Senior Josh Norquist lounged back in the ‘70s style booths in the Student Union Building Monday.
With a confident voice, he discussed his plans for the coming year and the challenges he faces as president of the Associated Students of Seattle Pacific.
This year, Norquist has been saddled with an unexpected challenge.
When running for office last spring, he did not know Seattle Pacific’s current president would be resigning in June 2012.
Because of this, Norquist has a new responsibility: He is on the search committee for SPU’s next president.
“It was not something I planned for,” he said. “Going into the year, I had a set of goals designed, but now I have a huge new responsibility.”
Goals have been shifted and some things have been moved farther down on the priority list – such as free printing.
When he campaigned for his position as ASSP president last year, part of Norquist’s platform was to make free printing available to all SPU students.
The issue is still important to Norquist, but he said searching for the new president is more pressing.
“We have to secure the future,” Norquist said.
“Making sure we hire the right person for the job is very important.”
Norquist said he and University Services have been discussing possible models for a free printing program at SPU.
Implementing free printing is not a quick process, Norquist said. Many things are at play, and it is never fully free for everyone, he said.
Norquist hopes, however, that a compromise can be found for printing costs.
“Cost shifting needs to happen so students don’t have to shoulder it,” he said.
Another of Norquist’s goals this year is to implement a new ASSP position.
“We are endeavoring to create a new vice president position: the vice president of intercultural affairs,” he said.
This position would help expand the sphere of influcampus.
Norquist is working closely with Cristina Hernandez, the current intercultural coordinator, and Ellerie Chen, the current intercultural senator, to create the new position.
“Reconciliation is a main focus for the university,” Norquist said. “This new position will work to promote that focus and allow the school’s cultural and ethnic programs and clubs to grow and develop.”
The bid for the new position passed Senate last week. Now ASSP is working on the student vote portion.
Adding this position would be an amendment to the school’s constitution, so the student body must pass the proposal as well. Norquist said the vote should happen in February.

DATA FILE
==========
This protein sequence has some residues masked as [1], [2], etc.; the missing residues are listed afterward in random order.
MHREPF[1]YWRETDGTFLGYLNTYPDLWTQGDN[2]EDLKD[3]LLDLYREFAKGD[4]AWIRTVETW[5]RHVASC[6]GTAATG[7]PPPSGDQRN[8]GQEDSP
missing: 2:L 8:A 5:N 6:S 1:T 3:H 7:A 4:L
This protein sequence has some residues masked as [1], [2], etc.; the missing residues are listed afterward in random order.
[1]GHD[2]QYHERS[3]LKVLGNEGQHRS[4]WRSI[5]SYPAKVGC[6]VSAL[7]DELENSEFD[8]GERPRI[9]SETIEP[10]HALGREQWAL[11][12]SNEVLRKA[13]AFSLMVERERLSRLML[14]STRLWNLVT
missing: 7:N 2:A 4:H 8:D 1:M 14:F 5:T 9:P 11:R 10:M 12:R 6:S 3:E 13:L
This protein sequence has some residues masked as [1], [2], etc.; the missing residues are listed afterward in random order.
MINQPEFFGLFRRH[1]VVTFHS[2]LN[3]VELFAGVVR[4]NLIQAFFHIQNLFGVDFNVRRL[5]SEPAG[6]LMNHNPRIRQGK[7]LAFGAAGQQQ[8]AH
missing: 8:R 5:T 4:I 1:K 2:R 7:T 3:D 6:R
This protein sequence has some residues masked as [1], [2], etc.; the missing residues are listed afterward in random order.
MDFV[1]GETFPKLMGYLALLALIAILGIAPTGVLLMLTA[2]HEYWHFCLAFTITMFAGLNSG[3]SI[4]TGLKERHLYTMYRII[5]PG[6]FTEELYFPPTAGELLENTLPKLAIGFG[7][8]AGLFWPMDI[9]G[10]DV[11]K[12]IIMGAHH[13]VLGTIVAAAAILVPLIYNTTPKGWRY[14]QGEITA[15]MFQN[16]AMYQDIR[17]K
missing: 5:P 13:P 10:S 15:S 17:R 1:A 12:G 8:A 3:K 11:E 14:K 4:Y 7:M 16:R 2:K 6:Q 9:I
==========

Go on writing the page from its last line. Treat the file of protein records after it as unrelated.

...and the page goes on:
Another of Norquist’s visions for this year is to look deeply at the advising at SPU.
Norquist said he does not think advising is a current problem at SPU, but he said he hopes to improve the system already in place.
He said there are many advisers on SPU’s campus: advisers for ministries, clubs and ASSP. There are also faculty advisers for each student.
“Everyone advises in a different way,” he said. “We want to enhance those adviser-student relationships.”
Norquist said advisers have played a major role in his development as an adult.
“They have been mentor relationships for me,” he said.
Norquist said he hopes the advisers can become mentors to students; he wants the relationship to go beyond the practical and into the personal.
“I want to provide this relationship for everyone on campus if they want it,” he said. “I want to make it a signature of SPU: intimate, quality advising,” he said.
Overall, Norquist said his main hope for ASSP this year is that it will be a “magnifying glass for students’ voices.”
He wants ASSP to look for the needs and wants of SPU students. “ASSP functions to play the role of equipper, to be the platform from which the student voice springs,” he said.
This article was imported from The Falcon’s Records
If you find an error, mistake, or omission due to the import process, please contact us.
Original Metadata about the article can be found below
Title: ASSP president will help choose next SPU president | Author: Abigail Blum | Section: News | Published Date: 2011-10-26 | Internal ID: 7841